FSIS halts testing for E. coli strain in dried sausages

By Caroline Scott-Thomas

- Last updated on GMT

Related tags E. coli Foodborne illness

The USDA’s Food Safety and Inspection Service (FSIS) has said it is suspending testing of dry and semi-dry fermented sausages for E. coli O157:H7 after not finding a single positive result for nine years.

Despite testing more than 10,000 samples, the agency said it has not found any positive results for the E. coli strain from such products from 2000 to 2009. FSIS said that laboratory resources dedicated to testing for E. coli O157:H7 in dry and semi-dry fermented meats will now be diverted to testing for E. coli in raw meat, which the agency considers to pose a more immediate health risk.

“After reviewing these results, the agency has determined that the effectiveness of the testing program for E. coli O157:H7 in dry and semi-dry fermented sausage products for verifying process controls for these products should be reassessed,”​ FSIS said in a constituency update.

However, although none of the 10,000 samples tested by FSIS have been found to be contaminated with E. coli O157:H7, recalls related the possibility that fermented meat products could be tainted with E. coli have occurred as recently as March this year. Palmyra Bologna Company of Palmyra, Pennsylvania recalled 23,000 pounds of Lebanon bologna in March, a fermented semi-dry sausage that was suggested as a possible source of four E. coli O157:H7-related illnesses in three states.

Post-processing contamination

Ingredients added after processing have also been implicated in foodborne illness outbreaks linked to eating fermented dry and semi-dry meat products, as in a salami recall from Rhode Island-based Daniele International in January 2010, which was traced to spices contaminated with salmonella used to coat the product.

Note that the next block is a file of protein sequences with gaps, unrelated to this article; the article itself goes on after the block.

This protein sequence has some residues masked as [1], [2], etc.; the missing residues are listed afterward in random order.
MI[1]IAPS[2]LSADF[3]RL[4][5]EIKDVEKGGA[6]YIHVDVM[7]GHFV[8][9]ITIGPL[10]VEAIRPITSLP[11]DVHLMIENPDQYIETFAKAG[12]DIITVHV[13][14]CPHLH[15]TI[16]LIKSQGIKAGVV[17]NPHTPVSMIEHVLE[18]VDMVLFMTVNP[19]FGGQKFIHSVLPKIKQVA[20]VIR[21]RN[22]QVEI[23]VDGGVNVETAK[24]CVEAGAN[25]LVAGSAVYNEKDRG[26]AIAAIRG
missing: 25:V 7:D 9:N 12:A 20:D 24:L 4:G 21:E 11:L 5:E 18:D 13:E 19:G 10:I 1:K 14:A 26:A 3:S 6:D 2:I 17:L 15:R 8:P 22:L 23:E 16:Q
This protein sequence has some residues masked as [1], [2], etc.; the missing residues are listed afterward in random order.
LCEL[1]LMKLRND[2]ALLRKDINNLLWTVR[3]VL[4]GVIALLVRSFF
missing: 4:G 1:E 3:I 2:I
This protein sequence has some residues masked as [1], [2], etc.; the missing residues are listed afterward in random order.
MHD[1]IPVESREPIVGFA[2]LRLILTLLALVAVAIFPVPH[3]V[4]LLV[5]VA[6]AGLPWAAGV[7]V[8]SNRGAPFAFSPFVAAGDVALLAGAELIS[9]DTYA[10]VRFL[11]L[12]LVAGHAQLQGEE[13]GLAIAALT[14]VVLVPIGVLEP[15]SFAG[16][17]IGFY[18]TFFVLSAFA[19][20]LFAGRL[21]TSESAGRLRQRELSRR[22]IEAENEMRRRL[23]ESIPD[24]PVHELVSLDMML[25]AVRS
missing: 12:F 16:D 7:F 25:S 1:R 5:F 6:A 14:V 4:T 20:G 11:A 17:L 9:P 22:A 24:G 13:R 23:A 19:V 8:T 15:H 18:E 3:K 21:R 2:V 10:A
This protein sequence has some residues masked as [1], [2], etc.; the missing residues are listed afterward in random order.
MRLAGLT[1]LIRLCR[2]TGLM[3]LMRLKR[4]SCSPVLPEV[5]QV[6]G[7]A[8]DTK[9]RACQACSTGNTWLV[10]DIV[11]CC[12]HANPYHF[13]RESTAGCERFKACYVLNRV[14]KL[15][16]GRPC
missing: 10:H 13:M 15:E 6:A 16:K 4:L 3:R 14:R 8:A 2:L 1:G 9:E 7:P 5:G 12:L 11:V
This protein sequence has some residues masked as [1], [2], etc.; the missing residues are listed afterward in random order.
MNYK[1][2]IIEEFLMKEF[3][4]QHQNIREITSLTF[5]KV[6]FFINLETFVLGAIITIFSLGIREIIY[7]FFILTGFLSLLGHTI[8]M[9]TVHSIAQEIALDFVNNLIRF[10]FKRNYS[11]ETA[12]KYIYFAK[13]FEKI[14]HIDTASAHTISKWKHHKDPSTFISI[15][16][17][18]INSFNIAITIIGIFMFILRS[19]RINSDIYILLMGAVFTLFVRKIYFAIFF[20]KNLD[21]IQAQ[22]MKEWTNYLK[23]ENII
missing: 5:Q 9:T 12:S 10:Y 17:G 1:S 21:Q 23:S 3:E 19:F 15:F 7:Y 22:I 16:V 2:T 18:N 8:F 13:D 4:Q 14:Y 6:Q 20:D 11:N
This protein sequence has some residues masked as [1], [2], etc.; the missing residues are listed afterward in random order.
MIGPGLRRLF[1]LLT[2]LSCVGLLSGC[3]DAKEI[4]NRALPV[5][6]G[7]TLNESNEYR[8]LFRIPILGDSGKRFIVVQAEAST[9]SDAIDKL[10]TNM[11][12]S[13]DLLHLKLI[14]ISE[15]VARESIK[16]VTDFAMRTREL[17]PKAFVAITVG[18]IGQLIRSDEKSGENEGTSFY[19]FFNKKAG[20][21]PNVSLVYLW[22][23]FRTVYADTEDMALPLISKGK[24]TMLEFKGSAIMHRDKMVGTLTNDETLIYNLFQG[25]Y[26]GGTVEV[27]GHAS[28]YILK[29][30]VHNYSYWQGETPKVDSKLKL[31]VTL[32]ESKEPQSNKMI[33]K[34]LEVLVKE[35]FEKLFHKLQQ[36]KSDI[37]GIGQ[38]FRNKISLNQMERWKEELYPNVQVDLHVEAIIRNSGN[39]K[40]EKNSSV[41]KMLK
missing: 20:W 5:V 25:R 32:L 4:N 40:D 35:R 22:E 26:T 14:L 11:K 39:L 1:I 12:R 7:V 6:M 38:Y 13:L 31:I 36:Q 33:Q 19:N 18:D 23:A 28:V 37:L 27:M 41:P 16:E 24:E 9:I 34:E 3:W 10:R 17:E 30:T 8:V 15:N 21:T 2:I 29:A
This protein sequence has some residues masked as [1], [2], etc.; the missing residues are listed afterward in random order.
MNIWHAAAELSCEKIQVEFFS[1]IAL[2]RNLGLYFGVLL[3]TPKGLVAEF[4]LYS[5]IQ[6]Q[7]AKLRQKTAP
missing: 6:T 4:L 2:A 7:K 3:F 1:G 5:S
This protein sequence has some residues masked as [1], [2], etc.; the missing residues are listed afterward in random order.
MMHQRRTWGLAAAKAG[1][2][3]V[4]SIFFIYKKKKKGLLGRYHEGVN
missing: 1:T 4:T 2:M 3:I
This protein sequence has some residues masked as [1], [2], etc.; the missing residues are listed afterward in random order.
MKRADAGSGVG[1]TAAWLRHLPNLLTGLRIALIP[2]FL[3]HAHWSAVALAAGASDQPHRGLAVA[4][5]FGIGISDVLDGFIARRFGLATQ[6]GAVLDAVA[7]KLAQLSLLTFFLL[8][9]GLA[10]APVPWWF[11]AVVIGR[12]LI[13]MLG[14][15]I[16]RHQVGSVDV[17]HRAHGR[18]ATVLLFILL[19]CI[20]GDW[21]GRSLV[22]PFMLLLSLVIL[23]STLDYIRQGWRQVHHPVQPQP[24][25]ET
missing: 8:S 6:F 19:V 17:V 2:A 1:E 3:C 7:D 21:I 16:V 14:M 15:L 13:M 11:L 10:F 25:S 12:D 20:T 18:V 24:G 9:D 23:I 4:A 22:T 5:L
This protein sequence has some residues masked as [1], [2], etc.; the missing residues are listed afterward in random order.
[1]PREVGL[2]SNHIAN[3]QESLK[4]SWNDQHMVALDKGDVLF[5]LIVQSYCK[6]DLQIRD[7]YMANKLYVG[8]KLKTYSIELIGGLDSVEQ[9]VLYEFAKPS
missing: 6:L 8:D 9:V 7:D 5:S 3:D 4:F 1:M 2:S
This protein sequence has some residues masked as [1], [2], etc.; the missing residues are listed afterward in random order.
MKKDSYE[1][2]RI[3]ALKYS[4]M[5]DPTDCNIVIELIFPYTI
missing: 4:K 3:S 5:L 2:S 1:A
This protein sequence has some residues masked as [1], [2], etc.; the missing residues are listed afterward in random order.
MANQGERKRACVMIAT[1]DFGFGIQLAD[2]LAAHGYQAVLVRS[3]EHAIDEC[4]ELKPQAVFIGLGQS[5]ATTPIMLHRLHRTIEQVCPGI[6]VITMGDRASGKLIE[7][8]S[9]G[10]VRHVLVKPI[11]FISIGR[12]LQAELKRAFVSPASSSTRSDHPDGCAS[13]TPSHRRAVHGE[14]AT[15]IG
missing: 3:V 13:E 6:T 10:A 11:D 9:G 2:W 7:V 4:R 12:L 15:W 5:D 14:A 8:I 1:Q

In response to such recalls, the FSIS last month released draft guidelines to help small ready-to-eat meat manufacturers reduce the risk of harmful bacteria in their products.

Its new compliance document contains guidelines on how to avoid foodborne pathogen contamination when ingredients are introduced following processing – such as adding spices or sauces after curing or cooking. The problem with such ingredients is that potentially there is no further kill step (cooking, for example) performed by either the manufacturer or the consumer to destroy harmful bacteria.

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1 comment

Carlos Leoncini - Food Technologist

Posted by Carlos,

In scientific studies about pathogen incidence, different type statistical analysis is performed to try to determine statistical correlation. How about trying to find correlation between negative testing results and factors influencing these results?. I mean, finding the causes for positive pathogen results is as important as finding the causes for negative results. Does anybody have any information to share?. Thanks.

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